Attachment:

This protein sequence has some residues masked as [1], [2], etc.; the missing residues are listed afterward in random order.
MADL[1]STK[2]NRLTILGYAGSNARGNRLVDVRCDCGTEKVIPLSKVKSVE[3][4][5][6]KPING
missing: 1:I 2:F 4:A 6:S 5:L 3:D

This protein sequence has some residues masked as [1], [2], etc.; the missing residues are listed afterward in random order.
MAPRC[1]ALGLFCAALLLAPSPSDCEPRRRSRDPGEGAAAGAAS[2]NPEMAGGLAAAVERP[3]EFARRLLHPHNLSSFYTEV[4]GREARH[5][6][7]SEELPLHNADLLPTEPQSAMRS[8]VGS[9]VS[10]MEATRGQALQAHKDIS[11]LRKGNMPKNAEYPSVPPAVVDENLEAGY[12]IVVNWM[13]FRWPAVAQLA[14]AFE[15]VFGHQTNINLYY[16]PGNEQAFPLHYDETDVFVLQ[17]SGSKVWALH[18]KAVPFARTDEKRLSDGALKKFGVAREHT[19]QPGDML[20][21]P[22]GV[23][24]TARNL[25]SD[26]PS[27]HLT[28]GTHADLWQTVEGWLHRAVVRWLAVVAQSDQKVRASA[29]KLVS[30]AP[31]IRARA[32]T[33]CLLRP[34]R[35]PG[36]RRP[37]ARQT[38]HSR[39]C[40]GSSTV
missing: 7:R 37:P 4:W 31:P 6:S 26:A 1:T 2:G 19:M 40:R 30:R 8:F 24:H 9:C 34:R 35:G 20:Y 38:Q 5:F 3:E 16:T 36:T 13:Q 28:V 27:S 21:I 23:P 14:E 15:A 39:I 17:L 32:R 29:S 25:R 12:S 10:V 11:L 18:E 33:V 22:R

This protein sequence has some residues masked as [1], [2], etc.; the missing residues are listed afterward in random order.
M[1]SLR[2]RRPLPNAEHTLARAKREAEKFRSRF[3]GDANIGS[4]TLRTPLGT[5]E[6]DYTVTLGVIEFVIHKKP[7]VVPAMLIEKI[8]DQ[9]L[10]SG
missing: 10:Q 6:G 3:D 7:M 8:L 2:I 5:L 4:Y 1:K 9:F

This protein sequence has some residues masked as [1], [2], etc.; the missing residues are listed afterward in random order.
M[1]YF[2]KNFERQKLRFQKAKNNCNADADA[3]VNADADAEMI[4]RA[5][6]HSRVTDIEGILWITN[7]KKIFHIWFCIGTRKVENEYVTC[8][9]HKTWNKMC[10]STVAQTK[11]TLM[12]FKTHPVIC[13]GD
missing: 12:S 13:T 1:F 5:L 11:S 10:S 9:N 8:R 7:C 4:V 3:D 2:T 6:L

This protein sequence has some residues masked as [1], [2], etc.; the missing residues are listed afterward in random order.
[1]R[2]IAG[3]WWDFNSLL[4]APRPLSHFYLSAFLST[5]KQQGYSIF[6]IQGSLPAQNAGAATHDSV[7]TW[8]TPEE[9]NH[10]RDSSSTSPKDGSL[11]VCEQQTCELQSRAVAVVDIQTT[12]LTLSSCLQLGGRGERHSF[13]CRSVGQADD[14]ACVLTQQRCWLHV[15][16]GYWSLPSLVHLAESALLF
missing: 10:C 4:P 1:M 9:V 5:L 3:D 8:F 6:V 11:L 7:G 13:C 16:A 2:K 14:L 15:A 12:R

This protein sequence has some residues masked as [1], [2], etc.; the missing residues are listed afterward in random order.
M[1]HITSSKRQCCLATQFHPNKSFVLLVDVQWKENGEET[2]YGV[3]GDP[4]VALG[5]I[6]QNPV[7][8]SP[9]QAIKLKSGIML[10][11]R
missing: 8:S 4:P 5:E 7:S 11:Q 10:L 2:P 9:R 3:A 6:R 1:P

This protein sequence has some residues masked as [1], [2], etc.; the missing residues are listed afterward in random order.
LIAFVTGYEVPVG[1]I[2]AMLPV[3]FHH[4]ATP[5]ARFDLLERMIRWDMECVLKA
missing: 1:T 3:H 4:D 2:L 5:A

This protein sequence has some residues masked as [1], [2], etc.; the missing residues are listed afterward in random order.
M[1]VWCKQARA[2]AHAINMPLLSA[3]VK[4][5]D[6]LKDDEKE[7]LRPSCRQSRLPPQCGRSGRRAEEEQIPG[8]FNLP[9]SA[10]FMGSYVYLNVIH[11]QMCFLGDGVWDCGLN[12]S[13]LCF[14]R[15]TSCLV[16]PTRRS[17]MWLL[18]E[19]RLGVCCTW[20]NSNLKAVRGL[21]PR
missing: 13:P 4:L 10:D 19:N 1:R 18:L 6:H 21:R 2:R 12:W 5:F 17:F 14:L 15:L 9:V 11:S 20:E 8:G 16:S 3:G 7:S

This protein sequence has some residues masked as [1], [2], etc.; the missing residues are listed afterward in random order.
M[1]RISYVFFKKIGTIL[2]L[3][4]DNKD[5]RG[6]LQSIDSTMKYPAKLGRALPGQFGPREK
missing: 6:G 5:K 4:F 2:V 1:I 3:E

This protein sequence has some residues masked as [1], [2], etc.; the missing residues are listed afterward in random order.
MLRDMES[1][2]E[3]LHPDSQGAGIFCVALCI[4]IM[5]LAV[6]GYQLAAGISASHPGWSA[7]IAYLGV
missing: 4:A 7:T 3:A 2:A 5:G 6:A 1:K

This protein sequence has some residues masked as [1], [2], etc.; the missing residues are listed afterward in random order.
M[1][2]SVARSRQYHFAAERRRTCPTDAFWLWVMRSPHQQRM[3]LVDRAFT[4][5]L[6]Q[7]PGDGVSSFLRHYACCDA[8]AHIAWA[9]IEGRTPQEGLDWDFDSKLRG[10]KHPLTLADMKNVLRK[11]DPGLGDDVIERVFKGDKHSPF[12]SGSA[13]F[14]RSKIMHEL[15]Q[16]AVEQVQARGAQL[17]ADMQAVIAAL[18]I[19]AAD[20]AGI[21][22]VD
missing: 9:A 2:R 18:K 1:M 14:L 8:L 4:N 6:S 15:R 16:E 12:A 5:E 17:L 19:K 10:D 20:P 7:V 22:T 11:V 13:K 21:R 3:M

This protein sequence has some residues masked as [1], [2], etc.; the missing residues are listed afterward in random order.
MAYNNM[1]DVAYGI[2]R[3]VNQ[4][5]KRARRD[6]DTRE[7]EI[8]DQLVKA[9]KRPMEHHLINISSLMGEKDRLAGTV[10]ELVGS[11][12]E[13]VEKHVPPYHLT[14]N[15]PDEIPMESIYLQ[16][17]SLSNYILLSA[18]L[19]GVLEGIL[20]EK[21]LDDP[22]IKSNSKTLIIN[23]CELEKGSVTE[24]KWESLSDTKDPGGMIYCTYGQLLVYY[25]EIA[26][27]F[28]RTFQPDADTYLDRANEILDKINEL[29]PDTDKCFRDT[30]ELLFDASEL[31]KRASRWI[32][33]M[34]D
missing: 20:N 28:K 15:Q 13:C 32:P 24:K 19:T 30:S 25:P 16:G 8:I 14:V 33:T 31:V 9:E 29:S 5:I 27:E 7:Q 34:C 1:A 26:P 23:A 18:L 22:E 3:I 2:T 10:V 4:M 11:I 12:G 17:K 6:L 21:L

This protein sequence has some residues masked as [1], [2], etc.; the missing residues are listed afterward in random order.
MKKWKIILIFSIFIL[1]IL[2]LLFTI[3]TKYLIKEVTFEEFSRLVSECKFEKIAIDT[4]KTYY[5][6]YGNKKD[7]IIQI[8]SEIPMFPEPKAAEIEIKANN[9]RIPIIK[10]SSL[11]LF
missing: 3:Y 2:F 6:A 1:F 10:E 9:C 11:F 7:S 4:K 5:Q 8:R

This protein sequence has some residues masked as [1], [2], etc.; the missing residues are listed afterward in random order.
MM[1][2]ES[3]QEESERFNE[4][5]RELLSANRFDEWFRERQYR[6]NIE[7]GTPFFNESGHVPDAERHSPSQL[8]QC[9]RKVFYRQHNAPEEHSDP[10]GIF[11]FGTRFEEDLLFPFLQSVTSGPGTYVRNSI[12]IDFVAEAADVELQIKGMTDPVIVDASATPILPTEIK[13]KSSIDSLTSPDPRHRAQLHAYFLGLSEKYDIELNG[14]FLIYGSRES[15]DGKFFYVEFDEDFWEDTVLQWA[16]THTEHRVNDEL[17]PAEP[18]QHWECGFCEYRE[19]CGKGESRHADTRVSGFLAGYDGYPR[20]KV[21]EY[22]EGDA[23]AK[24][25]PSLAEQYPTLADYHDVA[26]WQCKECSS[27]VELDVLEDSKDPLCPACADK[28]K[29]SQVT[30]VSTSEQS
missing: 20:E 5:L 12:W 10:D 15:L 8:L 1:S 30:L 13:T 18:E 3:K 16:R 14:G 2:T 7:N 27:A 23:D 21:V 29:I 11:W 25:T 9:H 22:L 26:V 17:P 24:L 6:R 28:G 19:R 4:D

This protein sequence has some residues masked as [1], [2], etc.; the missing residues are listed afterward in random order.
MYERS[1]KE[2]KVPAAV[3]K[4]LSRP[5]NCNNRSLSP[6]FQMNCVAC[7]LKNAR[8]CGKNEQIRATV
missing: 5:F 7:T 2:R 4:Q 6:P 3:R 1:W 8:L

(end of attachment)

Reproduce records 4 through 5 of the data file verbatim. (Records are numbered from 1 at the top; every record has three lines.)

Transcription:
This protein sequence has some residues masked as [1], [2], etc.; the missing residues are listed afterward in random order.
M[1]YF[2]KNFERQKLRFQKAKNNCNADADA[3]VNADADAEMI[4]RA[5][6]HSRVTDIEGILWITN[7]KKIFHIWFCIGTRKVENEYVTC[8][9]HKTWNKMC[10]STVAQTK[11]TLM[12]FKTHPVIC[13]GD
missing: 12:S 13:T 1:F 5:L 11:S 10:S 9:N 8:R 7:C 4:V 3:D 2:T 6:L

This protein sequence has some residues masked as [1], [2], etc.; the missing residues are listed afterward in random order.
[1]R[2]IAG[3]WWDFNSLL[4]APRPLSHFYLSAFLST[5]KQQGYSIF[6]IQGSLPAQNAGAATHDSV[7]TW[8]TPEE[9]NH[10]RDSSSTSPKDGSL[11]VCEQQTCELQSRAVAVVDIQTT[12]LTLSSCLQLGGRGERHSF[13]CRSVGQADD[14]ACVLTQQRCWLHV[15][16]GYWSLPSLVHLAESALLF
missing: 10:C 4:P 1:M 9:V 5:L 3:D 8:F 6:V 11:L 7:G 13:C 16:A 2:K 14:L 15:A 12:R